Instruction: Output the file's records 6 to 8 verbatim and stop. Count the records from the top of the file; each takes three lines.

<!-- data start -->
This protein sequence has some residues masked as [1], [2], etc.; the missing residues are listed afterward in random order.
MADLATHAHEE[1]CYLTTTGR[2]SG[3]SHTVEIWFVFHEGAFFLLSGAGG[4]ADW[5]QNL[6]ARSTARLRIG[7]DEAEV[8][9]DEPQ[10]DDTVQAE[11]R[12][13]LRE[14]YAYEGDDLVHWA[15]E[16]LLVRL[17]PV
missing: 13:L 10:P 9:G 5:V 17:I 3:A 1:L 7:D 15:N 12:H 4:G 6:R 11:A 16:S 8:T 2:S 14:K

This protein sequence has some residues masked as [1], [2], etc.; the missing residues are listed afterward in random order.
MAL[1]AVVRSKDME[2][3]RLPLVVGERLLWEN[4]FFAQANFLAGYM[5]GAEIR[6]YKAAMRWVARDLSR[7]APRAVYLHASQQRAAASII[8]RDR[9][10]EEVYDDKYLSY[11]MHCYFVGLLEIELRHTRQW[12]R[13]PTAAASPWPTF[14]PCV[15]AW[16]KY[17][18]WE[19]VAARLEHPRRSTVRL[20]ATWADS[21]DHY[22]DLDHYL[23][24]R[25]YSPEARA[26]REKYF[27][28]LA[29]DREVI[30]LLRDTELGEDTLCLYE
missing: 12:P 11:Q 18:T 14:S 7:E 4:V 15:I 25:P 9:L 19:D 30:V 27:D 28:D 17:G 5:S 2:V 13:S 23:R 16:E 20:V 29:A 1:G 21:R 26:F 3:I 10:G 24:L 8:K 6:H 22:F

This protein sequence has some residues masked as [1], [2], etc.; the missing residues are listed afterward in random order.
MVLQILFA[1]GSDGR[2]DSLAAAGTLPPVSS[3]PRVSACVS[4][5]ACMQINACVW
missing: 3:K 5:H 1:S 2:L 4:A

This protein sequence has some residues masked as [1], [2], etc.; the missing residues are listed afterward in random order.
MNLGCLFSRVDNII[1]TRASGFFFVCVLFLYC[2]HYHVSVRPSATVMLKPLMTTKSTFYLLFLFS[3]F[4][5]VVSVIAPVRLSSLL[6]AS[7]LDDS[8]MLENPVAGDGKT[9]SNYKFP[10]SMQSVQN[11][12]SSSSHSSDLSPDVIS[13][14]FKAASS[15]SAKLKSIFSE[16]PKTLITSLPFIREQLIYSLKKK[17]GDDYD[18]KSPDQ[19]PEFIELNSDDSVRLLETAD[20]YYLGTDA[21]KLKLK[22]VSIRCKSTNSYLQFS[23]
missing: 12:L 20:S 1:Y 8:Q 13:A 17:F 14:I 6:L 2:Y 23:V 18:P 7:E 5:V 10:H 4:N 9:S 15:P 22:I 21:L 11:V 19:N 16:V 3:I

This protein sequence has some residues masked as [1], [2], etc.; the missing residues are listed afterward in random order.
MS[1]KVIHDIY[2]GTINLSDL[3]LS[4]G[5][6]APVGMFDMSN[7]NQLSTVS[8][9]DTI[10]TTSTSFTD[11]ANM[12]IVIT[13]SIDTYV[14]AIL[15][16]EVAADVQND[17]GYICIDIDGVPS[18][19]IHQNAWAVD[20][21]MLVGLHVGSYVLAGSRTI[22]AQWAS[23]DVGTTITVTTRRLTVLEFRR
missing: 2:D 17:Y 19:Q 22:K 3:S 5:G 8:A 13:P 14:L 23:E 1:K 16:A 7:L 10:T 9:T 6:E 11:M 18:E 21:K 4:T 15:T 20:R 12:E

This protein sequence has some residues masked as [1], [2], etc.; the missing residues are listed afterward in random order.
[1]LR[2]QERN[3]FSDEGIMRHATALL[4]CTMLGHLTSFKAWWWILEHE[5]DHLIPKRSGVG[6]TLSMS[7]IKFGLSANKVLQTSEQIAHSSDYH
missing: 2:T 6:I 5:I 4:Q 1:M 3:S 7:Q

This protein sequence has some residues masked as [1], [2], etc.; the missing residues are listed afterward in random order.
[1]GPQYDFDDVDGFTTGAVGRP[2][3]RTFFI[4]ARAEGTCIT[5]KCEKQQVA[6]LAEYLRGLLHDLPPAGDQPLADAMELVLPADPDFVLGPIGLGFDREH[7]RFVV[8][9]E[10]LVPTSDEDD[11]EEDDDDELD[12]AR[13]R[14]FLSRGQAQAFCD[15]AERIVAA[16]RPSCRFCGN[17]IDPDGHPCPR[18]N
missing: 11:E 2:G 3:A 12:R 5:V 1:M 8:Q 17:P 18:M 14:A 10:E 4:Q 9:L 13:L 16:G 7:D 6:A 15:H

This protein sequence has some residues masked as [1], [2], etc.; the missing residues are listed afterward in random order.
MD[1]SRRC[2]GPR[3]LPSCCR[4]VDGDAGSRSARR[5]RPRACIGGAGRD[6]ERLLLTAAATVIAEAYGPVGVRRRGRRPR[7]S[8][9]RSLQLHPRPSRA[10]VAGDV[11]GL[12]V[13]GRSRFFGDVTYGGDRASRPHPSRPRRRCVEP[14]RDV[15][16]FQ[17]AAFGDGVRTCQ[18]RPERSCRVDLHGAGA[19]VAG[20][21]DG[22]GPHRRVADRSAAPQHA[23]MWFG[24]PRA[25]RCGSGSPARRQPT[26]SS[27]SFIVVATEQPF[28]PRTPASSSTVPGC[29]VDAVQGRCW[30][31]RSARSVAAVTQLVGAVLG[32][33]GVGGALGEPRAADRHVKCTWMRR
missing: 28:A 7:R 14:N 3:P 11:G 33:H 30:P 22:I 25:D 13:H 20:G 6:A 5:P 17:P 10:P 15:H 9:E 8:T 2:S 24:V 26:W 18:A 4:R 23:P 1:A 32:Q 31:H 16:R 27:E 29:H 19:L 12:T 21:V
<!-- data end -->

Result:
This protein sequence has some residues masked as [1], [2], etc.; the missing residues are listed afterward in random order.
[1]LR[2]QERN[3]FSDEGIMRHATALL[4]CTMLGHLTSFKAWWWILEHE[5]DHLIPKRSGVG[6]TLSMS[7]IKFGLSANKVLQTSEQIAHSSDYH
missing: 2:T 6:I 5:I 4:Q 1:M 3:S 7:Q

This protein sequence has some residues masked as [1], [2], etc.; the missing residues are listed afterward in random order.
[1]GPQYDFDDVDGFTTGAVGRP[2][3]RTFFI[4]ARAEGTCIT[5]KCEKQQVA[6]LAEYLRGLLHDLPPAGDQPLADAMELVLPADPDFVLGPIGLGFDREH[7]RFVV[8][9]E[10]LVPTSDEDD[11]EEDDDDELD[12]AR[13]R[14]FLSRGQAQAFCD[15]AERIVAA[16]RPSCRFCGN[17]IDPDGHPCPR[18]N
missing: 11:E 2:G 3:A 12:R 5:V 1:M 8:Q 17:P 18:M 14:A 10:E 4:Q 9:L 13:L 16:G 7:D 6:A 15:H

This protein sequence has some residues masked as [1], [2], etc.; the missing residues are listed afterward in random order.
MD[1]SRRC[2]GPR[3]LPSCCR[4]VDGDAGSRSARR[5]RPRACIGGAGRD[6]ERLLLTAAATVIAEAYGPVGVRRRGRRPR[7]S[8][9]RSLQLHPRPSRA[10]VAGDV[11]GL[12]V[13]GRSRFFGDVTYGGDRASRPHPSRPRRRCVEP[14]RDV[15][16]FQ[17]AAFGDGVRTCQ[18]RPERSCRVDLHGAGA[19]VAG[20][21]DG[22]GPHRRVADRSAAPQHA[23]MWFG[24]PRA[25]RCGSGSPARRQPT[26]SS[27]SFIVVATEQPF[28]PRTPASSSTVPGC[29]VDAVQGRCW[30][31]RSARSVAAVTQLVGAVLG[32][33]GVGGALGEPRAADRHVKCTWMRR
missing: 28:A 7:R 14:N 3:P 11:G 33:H 30:P 22:I 25:D 13:H 20:G 6:A 5:P 17:P 10:P 15:H 9:E 8:T 2:S 24:V 26:W 18:A 4:R 23:P 1:A 32:Q 31:H 16:R 27:E 29:H 19:L 12:T 21:V